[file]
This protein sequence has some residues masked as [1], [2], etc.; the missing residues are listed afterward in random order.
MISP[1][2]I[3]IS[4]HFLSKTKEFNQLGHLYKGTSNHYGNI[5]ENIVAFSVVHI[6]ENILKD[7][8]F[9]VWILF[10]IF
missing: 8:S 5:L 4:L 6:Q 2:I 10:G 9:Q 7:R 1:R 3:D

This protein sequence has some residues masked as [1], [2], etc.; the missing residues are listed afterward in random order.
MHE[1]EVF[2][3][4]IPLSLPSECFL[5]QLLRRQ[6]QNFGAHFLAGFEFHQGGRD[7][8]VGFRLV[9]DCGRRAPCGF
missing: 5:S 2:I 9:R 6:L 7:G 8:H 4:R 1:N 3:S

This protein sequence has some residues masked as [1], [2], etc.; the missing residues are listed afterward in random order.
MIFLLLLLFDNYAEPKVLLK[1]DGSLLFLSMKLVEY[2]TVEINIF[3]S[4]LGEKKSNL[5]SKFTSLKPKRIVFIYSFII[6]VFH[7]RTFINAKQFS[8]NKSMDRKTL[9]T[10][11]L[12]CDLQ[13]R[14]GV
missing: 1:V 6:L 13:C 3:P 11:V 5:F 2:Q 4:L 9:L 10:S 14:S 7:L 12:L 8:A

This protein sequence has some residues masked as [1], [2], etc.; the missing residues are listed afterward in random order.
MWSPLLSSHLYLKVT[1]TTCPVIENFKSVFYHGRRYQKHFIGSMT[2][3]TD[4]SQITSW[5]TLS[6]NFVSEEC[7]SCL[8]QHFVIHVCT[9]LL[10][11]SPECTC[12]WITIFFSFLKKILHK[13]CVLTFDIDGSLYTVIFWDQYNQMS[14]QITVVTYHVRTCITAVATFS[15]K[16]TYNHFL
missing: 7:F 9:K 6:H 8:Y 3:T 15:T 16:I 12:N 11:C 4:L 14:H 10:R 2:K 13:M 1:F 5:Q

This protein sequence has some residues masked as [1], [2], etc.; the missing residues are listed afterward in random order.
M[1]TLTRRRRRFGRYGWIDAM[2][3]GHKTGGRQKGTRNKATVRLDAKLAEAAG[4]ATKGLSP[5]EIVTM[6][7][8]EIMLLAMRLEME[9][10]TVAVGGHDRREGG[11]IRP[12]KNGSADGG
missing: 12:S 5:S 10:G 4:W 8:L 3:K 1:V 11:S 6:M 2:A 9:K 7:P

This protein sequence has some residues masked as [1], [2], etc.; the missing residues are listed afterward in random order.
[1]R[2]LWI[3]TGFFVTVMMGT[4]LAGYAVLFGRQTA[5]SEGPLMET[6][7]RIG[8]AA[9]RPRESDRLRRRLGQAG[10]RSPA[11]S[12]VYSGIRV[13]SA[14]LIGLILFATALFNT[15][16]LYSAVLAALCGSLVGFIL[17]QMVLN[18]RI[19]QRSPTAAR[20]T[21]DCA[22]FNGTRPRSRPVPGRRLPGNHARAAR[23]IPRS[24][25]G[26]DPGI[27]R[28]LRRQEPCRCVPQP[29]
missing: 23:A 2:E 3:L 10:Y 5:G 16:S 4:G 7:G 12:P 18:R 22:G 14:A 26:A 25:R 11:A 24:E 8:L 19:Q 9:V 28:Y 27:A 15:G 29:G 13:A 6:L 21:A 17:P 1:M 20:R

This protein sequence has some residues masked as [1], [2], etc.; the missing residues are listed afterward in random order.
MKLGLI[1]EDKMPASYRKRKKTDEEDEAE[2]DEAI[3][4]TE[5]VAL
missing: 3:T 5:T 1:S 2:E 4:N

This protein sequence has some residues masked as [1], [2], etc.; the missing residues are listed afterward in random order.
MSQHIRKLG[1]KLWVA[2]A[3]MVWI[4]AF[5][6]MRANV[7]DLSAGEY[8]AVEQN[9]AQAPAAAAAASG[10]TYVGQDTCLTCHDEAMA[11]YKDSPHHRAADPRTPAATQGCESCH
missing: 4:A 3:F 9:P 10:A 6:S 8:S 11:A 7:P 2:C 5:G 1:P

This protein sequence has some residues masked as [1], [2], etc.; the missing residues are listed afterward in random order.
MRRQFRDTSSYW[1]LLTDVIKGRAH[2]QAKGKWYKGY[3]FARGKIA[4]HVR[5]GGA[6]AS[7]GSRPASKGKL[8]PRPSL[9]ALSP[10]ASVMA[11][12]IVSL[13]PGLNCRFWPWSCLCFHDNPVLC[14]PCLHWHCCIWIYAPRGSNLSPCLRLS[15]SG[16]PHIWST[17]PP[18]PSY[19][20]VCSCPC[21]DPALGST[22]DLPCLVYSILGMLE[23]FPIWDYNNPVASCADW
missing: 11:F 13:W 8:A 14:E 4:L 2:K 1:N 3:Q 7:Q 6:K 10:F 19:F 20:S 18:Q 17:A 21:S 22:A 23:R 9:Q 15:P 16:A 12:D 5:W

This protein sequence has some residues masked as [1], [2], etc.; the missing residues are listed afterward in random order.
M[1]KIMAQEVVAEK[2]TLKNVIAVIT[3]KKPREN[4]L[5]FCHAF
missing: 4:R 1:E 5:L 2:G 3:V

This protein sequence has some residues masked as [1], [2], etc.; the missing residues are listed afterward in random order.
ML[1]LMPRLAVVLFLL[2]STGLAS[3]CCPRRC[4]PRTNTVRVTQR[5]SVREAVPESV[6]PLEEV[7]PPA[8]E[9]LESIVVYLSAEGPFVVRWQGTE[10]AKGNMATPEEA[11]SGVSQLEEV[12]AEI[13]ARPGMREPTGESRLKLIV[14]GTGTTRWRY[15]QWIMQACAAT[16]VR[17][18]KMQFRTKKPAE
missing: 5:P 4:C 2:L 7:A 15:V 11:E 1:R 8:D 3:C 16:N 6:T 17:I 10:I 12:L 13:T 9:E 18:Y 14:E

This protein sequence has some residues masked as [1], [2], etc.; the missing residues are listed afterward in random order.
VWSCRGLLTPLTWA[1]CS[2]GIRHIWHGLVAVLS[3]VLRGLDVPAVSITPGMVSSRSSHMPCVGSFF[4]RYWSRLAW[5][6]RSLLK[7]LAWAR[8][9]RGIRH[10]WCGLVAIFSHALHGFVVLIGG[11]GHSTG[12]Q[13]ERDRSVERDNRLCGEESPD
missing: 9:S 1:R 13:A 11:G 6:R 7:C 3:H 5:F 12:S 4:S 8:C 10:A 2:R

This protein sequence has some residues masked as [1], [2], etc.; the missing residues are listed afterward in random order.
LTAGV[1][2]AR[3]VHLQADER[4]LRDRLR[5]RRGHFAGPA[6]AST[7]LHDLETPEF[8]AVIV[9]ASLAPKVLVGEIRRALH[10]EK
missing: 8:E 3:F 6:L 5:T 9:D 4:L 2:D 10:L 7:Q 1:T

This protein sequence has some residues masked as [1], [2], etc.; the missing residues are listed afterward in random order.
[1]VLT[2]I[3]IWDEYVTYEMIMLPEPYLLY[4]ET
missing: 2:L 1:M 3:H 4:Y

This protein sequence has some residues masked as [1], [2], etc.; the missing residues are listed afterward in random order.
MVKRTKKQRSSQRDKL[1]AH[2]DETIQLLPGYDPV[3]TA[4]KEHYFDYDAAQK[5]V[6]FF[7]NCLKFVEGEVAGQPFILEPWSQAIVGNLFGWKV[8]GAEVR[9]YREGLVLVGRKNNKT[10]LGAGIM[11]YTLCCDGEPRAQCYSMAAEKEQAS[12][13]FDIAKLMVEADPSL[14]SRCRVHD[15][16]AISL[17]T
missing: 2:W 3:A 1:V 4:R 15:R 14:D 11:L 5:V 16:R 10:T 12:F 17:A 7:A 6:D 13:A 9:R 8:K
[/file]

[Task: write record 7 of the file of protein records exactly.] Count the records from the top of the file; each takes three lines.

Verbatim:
This protein sequence has some residues masked as [1], [2], etc.; the missing residues are listed afterward in random order.
MKLGLI[1]EDKMPASYRKRKKTDEEDEAE[2]DEAI[3][4]TE[5]VAL
missing: 3:T 5:T 1:S 2:E 4:N